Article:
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Here we show several nodes that pull in different batches of data in parallel. These nodes do the preprocessing, split up the batches, and then send the data pieces to the FullSparse partitions. Once the components of the FullSparse are computed, they are aggregated again according to the original input batching. This prepares the batches for the computation of the rest of the model shown at the bottom of the figure (for example, the computation of the fully connected dense-input layers). In this way, the amount of input data ingested by the training system is able to scale up to meet the demand of the nodes handling the FullSparse partitions.

At this point, we have shown three basic components (Figure 2.3) of our distributed model, each of which will be associated with particular nodes in the training cluster:

- Input data pipeline and batch splitting
- FullSparse layer partitions and associated computations (including forward pass and backpropagation)
- Aggregation of FullSparse partition results and the rest of the model (including forward pass and backpropagation)

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Note that there are other model variables not mentioned in the above three components, such as the subsequent fully connected layers after the FullSparse results are aggregated. However, it is assumed that these model variables are small enough in size that they can reside distributed in the cluster and be accessed with sufficient speed that they do not bottleneck training speed.

The question now is “How should we actually design the training cluster?” Our goal here is to choose the number of nodes in the cluster, assign potentially multiple functions to each of these nodes, and decide on an efficient allocation of resources.

An initial approach could be to directly allocate nodes for each of the components as shown in Figure 2.2. However, although the nodes in charge of the FullSparse partitions can remain busy by asynchronously receiving input batches, these are the only nodes that could maintain a constant workload. In one training step, the nodes in charge of the input pipeline will only be active up to the point that they transmit the partitioned input batch. Similarly, the nodes in charge of the layers after the FullSparse will only be active in the time between receiving the FullSparse results and sending back gradient information during backpropagation.

An alternative design that improves on the efficiency of this initial approach is shown in Figure 2.4, which we will call the Fully Connected architecture.

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In this cluster topology, we use as many nodes as we have partitions of the FullSparse layer. (We also have a small number of parameter servers for maintaining the other model variables, which are not shown in the figure.) Each node is then responsible for a separate complete input pipeline, a single partition of the FullSparse layer, and a replica of the model layers that follow the FullSparse. This architecture allows all of the nodes to remain busy by either processing an input batch, updating the dense-input layers, or performing computations and updates for the assigned FullSparse partition.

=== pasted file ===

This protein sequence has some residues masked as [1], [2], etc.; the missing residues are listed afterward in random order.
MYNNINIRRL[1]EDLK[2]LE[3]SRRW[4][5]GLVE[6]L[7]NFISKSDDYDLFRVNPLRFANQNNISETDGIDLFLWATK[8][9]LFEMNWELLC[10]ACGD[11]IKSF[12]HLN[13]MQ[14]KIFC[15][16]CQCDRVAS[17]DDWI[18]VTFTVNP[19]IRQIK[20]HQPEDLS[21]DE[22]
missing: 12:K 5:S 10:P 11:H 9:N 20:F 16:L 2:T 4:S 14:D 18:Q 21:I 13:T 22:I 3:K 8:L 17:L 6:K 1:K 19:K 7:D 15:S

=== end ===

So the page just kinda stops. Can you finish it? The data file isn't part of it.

Scaling up this architecture is simple — we just need to use more identical nodes and partition the FullSparse layer into smaller pieces. This works well because both the network-bandwidth requirements per node are independent of the number of nodes in the network, due to the axis-0 partitioning. Unfortunately, this architecture might have reliability issues. This is because each of these nodes contains a portion of the FullSparse weights. Nodes are stateful, so when a node is lost, the state must be recovered. In TensorFlow, we simply restore all of the graph variables from the most recent checkpoint. However, this results in some lost training time, due to the checkpoint not being fully up to date and the startup time for the replacement node.

A design that takes into account this reliability issue is shown in Figure 2.5, which we call the Bipartite architecture. This is the design we have settled on for widespread use.

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Here, the FullSparse partitions are separate in their own training servers. In TensorFlow, these will be parameter servers, even though they are also assigned a significant portion of the overall computational workload. By making this separation, the nodes in charge of the input pipelines and the non-FullSparse parts of the model (the TensorFlow “worker” nodes) can remain stateless. This results in a setup where training can continue even when one or more of these worker nodes has been lost and needs to be restarted. Compared to other designs we have tried, this reduces the number of stateful nodes in the cluster with equivalent training throughput, which decreases the likelihood of needing to recover from the loss of a stateful node. Note that in this design, we have the issue that worker nodes may still sit idle while waiting for FullSparse results. However, in practice we have seen that we achieve comparable or even better performance to other designs for similar resource allocation.

Using the techniques described above, which combine aspects of both data and model parallelism, we significantly reduce the amount of communication required between distributed-training nodes. This significantly increases the throughput of our training cluster. In out third and final post in the series — on training speedups — we demonstrate the performance gains observed on real models used at Twitter.